A final note for the curious: I disconnected the built-in LCD. Once the display is disconnected, the Open Firmware restriction against using external monitors in anything other than mirroring mode is lifted. However, if you don’t want to disconnect your built-in LCD, you’ll have to apply Screen Spanning Doctor.

iPhone and iPod Touch Mail Filters & Rules

Sunday, February 8th, 2009

If you have an iPod Touch or an iPhone, you have no doubt realized by now that the Mail app does not filter your email. There is no way to set up any rules or filters. I subscribe to a variety of email lists, so my inbox is quickly flooded. Quite by accident, I discovered a workaround that allows email on my iPhone to be automatically routed to any folder I wish…

I happen to subscribe to MobileMe. I’ve been using since it was named iTools. But I only really started to use it in earnest when I started using more than one computer frequently. I set it up to automatically synchronize all my information (including my desktop Mail.app rules) between all my devices. Of course, Mail on the iPhone doesn’tuse rules. But one day I left Mail.app running on my desktop at home when I got up and went out. I was pleasantly surprised to find when I checked my mail on my iPhone that email was being correctly routed!

The mail rules were running on my desktop at home and appropriately filtering my email. And because MobileMe was actively synchronizing my email, the filtered mailbox was available on my iPhone.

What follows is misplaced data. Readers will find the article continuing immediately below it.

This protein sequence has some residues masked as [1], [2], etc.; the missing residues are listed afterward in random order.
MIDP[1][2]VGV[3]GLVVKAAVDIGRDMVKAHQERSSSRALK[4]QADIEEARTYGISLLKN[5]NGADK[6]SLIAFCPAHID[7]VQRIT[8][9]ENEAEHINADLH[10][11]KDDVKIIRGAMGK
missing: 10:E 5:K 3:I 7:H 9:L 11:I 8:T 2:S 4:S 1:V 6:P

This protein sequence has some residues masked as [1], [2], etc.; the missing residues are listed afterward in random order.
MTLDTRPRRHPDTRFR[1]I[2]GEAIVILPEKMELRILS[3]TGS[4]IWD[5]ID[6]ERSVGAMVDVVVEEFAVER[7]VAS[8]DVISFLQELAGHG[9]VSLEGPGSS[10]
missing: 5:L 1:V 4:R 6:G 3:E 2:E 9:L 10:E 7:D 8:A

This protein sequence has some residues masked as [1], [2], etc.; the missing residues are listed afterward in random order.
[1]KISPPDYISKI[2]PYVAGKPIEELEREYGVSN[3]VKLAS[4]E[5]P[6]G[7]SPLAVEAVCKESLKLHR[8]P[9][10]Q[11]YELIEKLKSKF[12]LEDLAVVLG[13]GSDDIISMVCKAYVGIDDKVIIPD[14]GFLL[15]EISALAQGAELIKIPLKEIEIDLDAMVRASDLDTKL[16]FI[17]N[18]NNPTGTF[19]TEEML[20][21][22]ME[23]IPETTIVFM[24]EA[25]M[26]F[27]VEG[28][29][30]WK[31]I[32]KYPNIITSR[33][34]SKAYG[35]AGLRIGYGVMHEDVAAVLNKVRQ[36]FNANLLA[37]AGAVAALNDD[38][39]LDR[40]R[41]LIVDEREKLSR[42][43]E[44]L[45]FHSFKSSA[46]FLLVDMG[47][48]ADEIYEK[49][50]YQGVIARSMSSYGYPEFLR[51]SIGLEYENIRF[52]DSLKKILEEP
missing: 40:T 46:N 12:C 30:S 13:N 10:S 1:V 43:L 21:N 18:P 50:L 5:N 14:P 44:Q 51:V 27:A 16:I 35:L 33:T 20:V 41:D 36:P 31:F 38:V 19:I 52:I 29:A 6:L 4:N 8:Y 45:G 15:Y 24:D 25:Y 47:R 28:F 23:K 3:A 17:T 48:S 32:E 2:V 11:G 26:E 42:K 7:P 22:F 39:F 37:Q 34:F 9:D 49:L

So if you are a subscriber to MobileMe, just keep Mail.app running on your Mac at home to keep your mail appropriately filtered on your iPhone. Naturally, this tip will not work with a POP email account, but if you keep your email stored on a Microsoft Exchange server or use an IMAP mailbox, I don’t see why this wouldn’t work for you.

Peace,
alk

PowerBook G4 15″ Buying Experience

Monday, November 12th, 2007

Ultimately, you know better than anyone else what your needs are when looking for a PowerBook. This article isn’t intended to help you pick out which PowerBook is right for you. It might be an 867 MHz PowerBook G4 12″, or it might be a 1.67 GHz PowerBook G4 17″. That decision is entirely up to you. However, this article may help you avoid some problems in the buying process. Humans, among all the animals, have the unique ability to learn from another’s experience…